9. alcesgigas

    alcesgigas Well-Known Member

    Messages:
    334
    Joined:
    Jun 26, 2011
    As a teenager in the late '50s I was "O'Connorized;" there just wasn't any reason for "more" gun for the game I planned to hunt in North America. He reasoned that if it were dead by 270 how much deader would it be if shot with a (then all the craze) belted magnum? Got my first M70 in '66 and had at least one ever since; the first was a 270 and I suspect the last will be one of the 270's I'm shooting today. The largest game I shot--and still do--is/was moose. Of them I claimed 13 with the 270; it's my standard everyday carry gun. I suppose it's safe to say that the 270 owned me since adolescence.

    I handload and have since the late sixties. When Barnes came out with their fist handloading text I noted some receipes unknown to me. One was RL22 and in that first Barnes loadbook the max load for the 140 grain (now TSX) was 61gr. I worked up as always from the lighest to that level. It was the most accurate load for that rifle, but bolt lift was a tiny bit stiff; I backed off, backed off some more and to this day i shoot 59gr of RL22 in that 1942 (made from pre-war parts prior to 100% military commitment) M70. If I remember right it averaged 3027fps as checked on a friends 35P. I ate lots of venison and some bear stew as well.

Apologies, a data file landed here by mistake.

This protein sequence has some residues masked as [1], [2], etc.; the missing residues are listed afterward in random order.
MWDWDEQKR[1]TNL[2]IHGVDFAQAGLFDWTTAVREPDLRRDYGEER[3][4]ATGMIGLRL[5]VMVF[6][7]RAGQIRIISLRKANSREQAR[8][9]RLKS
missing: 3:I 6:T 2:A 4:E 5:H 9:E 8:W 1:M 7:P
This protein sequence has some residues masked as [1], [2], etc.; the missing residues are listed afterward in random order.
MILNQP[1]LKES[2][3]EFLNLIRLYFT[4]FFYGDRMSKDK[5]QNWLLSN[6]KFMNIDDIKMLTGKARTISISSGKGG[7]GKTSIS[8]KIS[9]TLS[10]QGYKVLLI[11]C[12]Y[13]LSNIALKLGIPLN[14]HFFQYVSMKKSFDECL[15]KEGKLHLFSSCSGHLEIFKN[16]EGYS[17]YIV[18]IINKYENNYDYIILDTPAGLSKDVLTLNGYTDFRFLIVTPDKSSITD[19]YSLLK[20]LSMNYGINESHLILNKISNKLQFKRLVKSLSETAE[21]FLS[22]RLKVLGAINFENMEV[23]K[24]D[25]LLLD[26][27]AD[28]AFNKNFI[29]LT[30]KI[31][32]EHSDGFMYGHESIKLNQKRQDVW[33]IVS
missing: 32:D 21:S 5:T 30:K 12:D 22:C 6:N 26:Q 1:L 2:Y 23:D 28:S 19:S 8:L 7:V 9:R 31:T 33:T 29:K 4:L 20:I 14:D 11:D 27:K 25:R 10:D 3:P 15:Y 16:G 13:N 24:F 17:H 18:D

In '92 I picked up my M70 dream rifle; a stainless classic sporter in 270. I'd keep it if it could match or better the old boy. It wouldn't using the H4831 I had at the time. So I moved into RL22 and remembering that max load and keeping my brass separated, worked up to that max. What a racket! What recoil! But, what groups--and only with the 61gr of RL22. Since then the old boy keeps on with those consistent sub-MOA groups and the "young upstart" attempts to better the former.

    I tried other calibers, rifles, and excuses to get them. However, it wasn't until '08 that I shot anything labelled big game with any other caliber. That was a griz in a cabin. Still, it was a M70--in 375 H&H. When I know I'm more than likely stepping into a hornet's nest wherein death must happen quickly or it could be me--I'll opt for something bigger than a 270. Or when the moose is over 400 yards--then I use the Edge, but alas, it too has a M70 action.